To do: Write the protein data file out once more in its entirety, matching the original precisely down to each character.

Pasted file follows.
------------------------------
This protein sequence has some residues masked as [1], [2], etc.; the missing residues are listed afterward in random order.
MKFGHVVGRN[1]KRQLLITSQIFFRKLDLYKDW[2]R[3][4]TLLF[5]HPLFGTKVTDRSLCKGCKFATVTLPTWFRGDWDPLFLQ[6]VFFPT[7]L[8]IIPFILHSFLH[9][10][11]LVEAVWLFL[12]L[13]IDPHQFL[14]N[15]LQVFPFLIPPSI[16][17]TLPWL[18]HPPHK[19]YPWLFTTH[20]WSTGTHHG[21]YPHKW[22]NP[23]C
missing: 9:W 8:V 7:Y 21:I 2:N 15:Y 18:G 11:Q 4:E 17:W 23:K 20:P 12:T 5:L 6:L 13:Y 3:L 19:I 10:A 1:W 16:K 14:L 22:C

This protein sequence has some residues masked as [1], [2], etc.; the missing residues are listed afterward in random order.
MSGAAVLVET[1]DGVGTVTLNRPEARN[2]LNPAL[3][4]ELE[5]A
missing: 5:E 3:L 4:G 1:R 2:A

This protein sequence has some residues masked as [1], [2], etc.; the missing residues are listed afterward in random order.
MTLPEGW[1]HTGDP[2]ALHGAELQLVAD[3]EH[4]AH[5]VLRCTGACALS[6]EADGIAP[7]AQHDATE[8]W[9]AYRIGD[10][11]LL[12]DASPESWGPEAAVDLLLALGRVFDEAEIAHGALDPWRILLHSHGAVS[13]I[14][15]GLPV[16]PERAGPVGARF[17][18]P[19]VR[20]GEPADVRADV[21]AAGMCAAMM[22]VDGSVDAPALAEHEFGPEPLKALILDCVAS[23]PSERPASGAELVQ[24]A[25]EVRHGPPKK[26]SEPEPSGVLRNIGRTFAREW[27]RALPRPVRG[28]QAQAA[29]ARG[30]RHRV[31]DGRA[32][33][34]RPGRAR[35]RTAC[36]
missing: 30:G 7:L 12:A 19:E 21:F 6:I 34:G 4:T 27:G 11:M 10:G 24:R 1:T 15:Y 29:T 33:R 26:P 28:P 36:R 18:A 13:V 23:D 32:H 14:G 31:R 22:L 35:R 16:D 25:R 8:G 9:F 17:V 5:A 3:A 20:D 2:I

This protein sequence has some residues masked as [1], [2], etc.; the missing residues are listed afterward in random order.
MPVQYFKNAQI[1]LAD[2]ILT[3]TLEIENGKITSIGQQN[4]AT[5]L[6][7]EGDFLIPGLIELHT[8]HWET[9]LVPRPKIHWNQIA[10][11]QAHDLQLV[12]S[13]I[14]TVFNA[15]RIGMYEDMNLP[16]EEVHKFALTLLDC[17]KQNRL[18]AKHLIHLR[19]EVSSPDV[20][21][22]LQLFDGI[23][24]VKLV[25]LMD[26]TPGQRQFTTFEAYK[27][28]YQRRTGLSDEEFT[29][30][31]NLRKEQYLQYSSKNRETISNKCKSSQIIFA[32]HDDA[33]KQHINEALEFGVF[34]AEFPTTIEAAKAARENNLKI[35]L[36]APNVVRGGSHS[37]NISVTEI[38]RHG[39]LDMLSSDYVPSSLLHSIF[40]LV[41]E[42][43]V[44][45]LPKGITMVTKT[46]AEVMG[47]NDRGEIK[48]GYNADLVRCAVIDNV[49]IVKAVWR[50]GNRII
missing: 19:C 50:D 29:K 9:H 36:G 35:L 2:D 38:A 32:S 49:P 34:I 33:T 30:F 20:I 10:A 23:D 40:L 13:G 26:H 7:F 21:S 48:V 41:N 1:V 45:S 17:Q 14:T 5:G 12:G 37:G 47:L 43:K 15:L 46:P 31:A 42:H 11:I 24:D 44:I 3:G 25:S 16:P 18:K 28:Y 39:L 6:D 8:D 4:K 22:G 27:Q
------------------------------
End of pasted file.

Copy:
This protein sequence has some residues masked as [1], [2], etc.; the missing residues are listed afterward in random order.
MKFGHVVGRN[1]KRQLLITSQIFFRKLDLYKDW[2]R[3][4]TLLF[5]HPLFGTKVTDRSLCKGCKFATVTLPTWFRGDWDPLFLQ[6]VFFPT[7]L[8]IIPFILHSFLH[9][10][11]LVEAVWLFL[12]L[13]IDPHQFL[14]N[15]LQVFPFLIPPSI[16][17]TLPWL[18]HPPHK[19]YPWLFTTH[20]WSTGTHHG[21]YPHKW[22]NP[23]C
missing: 9:W 8:V 7:Y 21:I 2:N 15:Y 18:G 11:Q 4:E 17:W 23:K 20:P 12:T 5:L 6:L 13:Y 3:L 19:I 10:A 1:W 16:K 14:L 22:C

This protein sequence has some residues masked as [1], [2], etc.; the missing residues are listed afterward in random order.
MSGAAVLVET[1]DGVGTVTLNRPEARN[2]LNPAL[3][4]ELE[5]A
missing: 5:E 3:L 4:G 1:R 2:A

This protein sequence has some residues masked as [1], [2], etc.; the missing residues are listed afterward in random order.
MTLPEGW[1]HTGDP[2]ALHGAELQLVAD[3]EH[4]AH[5]VLRCTGACALS[6]EADGIAP[7]AQHDATE[8]W[9]AYRIGD[10][11]LL[12]DASPESWGPEAAVDLLLALGRVFDEAEIAHGALDPWRILLHSHGAVS[13]I[14][15]GLPV[16]PERAGPVGARF[17][18]P[19]VR[20]GEPADVRADV[21]AAGMCAAMM[22]VDGSVDAPALAEHEFGPEPLKALILDCVAS[23]PSERPASGAELVQ[24]A[25]EVRHGPPKK[26]SEPEPSGVLRNIGRTFAREW[27]RALPRPVRG[28]QAQAA[29]ARG[30]RHRV[31]DGRA[32][33][34]RPGRAR[35]RTAC[36]
missing: 30:G 7:L 12:A 19:E 21:F 6:I 34:G 4:T 27:G 11:M 10:G 24:R 1:T 15:Y 29:T 33:R 26:P 28:P 36:R 18:A 13:V 23:D 32:H 14:G 31:R 22:L 35:R 16:D 25:R 8:G 9:F 17:V 5:A 3:A 20:D 2:I

This protein sequence has some residues masked as [1], [2], etc.; the missing residues are listed afterward in random order.
MPVQYFKNAQI[1]LAD[2]ILT[3]TLEIENGKITSIGQQN[4]AT[5]L[6][7]EGDFLIPGLIELHT[8]HWET[9]LVPRPKIHWNQIA[10][11]QAHDLQLV[12]S[13]I[14]TVFNA[15]RIGMYEDMNLP[16]EEVHKFALTLLDC[17]KQNRL[18]AKHLIHLR[19]EVSSPDV[20][21][22]LQLFDGI[23][24]VKLV[25]LMD[26]TPGQRQFTTFEAYK[27][28]YQRRTGLSDEEFT[29][30][31]NLRKEQYLQYSSKNRETISNKCKSSQIIFA[32]HDDA[33]KQHINEALEFGVF[34]AEFPTTIEAAKAARENNLKI[35]L[36]APNVVRGGSHS[37]NISVTEI[38]RHG[39]LDMLSSDYVPSSLLHSIF[40]LV[41]E[42][43]V[44][45]LPKGITMVTKT[46]AEVMG[47]NDRGEIK[48]GYNADLVRCAVIDNV[49]IVKAVWR[50]GNRII
missing: 19:C 50:D 29:K 9:H 36:G 35:L 2:D 38:A 32:S 49:P 34:I 33:T 30:F 20:I 10:A 23:D 40:L 13:G 26:H 7:F 21:S 48:V 41:N 1:V 45:S 17:Q 14:T 5:G 12:G 37:G 47:L 43:K 15:L 46:P 31:A 42:H 11:I 24:D 44:I 3:G 25:S 16:P 18:K 28:Y 39:L 6:D 8:D 4:K 22:G 27:Q